Making your website accessible and easy to navigate can be the difference between retaining visitors and losing them to other sites. Strong, well-designed cornerstone content is a major factor in keeping traffic on your site and improving your customer experience. This content can also help you improve your SEO, which will boost your place in search results and bring more viewers to your site. If you don’t already have well-written and designed cornerstone content, start today so you don’t miss out on the benefits it can bring to your business.

What is Cornerstone Content?

Cornerstone content is the foundation of your website. It’s the most important, well-written, and explanatory information that you have to offer in your niche. You’re building your entire website on the basic fundamentals of your niche. It might include things like introductory blog posts, frequently asked questions, or other important information like instructions or warnings. Anything a new visitor might need to understand the content of your website or content area can be a cornerstone.

Cornerstone content should help a person get familiar with both your website and the most important topics that you’re covering.

Another reason it’s called cornerstone content is because it should be the best content on your site. This is the content many people will see when they first navigate to your website. Plan to make a good first impression with strong and relevant pieces. One way to increase the number of returning visitors to your site is actually to have a series of helpful or introductory posts linked on the welcome page.

How Many Cornerstones Should I Have?

There is no hard and fast number for the amount of cornerstone content you need, but look to have a minimum of four or five pieces of content. They should be well-researched, clear, and informative. Depending on your topic area, you may need more cornerstone posts. Don’t be afraid to branch out and create additional pieces. Few undertakings are done overnight. Update your website with cornerstone content as you grow and you’ll eventually have a wider, more solid foundation.

How to Decide Which Posts are Cornerstone Content

To decide what is cornerstone content, load your website and pretend you’re a viewer interested in your niche but unfamiliar with your business. Imagine that you’re not an expert. Try to figure out which articles or pages you’d want to look at first. What information are you seeking? The posts that a new visitor would attempt to find are cornerstone content. It’s the most basic and important information your website has to offer.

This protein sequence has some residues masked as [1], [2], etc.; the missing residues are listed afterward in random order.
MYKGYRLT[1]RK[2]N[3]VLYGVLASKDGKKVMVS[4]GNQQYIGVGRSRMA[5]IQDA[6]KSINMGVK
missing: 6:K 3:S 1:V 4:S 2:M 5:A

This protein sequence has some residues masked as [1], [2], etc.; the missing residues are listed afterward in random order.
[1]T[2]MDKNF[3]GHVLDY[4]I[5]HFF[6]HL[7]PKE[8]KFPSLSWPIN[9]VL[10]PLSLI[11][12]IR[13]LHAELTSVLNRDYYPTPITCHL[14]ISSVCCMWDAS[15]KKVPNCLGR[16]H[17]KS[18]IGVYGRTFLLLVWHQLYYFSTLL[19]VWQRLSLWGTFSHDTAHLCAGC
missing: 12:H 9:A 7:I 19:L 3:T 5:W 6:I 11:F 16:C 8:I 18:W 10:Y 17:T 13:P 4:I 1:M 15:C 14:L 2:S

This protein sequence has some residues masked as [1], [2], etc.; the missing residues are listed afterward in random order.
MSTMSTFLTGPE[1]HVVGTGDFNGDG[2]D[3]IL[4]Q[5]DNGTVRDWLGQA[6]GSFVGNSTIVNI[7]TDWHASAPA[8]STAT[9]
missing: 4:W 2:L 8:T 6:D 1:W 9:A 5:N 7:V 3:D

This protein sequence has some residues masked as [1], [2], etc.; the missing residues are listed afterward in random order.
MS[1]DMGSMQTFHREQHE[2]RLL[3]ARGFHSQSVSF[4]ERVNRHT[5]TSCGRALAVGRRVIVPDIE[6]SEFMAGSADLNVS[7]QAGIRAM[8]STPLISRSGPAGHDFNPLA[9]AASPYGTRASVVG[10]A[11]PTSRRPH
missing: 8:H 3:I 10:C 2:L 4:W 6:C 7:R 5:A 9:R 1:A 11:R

If you’re creating cornerstone content for the first time, decide what issues will be most pressing for a person searching for content in your niche. If you’re selling doghouses, for example, an article about how to choose a doghouse or the different types of doghouses would be good choices. They’re helpful articles that will appeal to many people, and bring them to your site. Once a person associates you with knowledge, they may be more likely to trust you and use your products or services.

Why is Cornerstone Content Important?

Cornerstone content is important for several reasons. The first is that it’s the information someone needs to determine whether your website is useful. If you’ve ever been to a site that lacked a clear structure, you understand the need for cornerstones. They guide a new viewer into your site and help them come to trust in the product or service you’re providing.

Cornerstone content also acts as a hub for all the posts, articles, or content you have about one topic. It’s an introduction instead of a deep, nuanced discussion of one particular aspect of an issue. Think of it as an excellent overview of topics that matter most in your niche.

How Does Cornerstone Content Help Me?

To get a better idea of how cornerstone content can improve your website, look at how Brian Clark of Copyblogger expanded his audience.

When his site started in 2006, he only had two pieces of cornerstone content that were of interest to his target audience. They were pieces about fundamental concepts in copywriting and blogging. These drew people into his site and his regular blog updates helped keep visitors around and encouraged return visits. Derek Halpren says, “The cornerstone content gave Brian instant credibility.”

More than a decade later, Brian has more than a dozen cornerstones on his site that draw in new traffic and help a viewer become accustomed to the topic. Those original cornerstone resources are still helping Copyblogger rank for strong keywords and pull in new viewers today. For Brian and others who use cornerstone content successfully, it helps them rank for high-visibility keywords and positions them as topic authorities.


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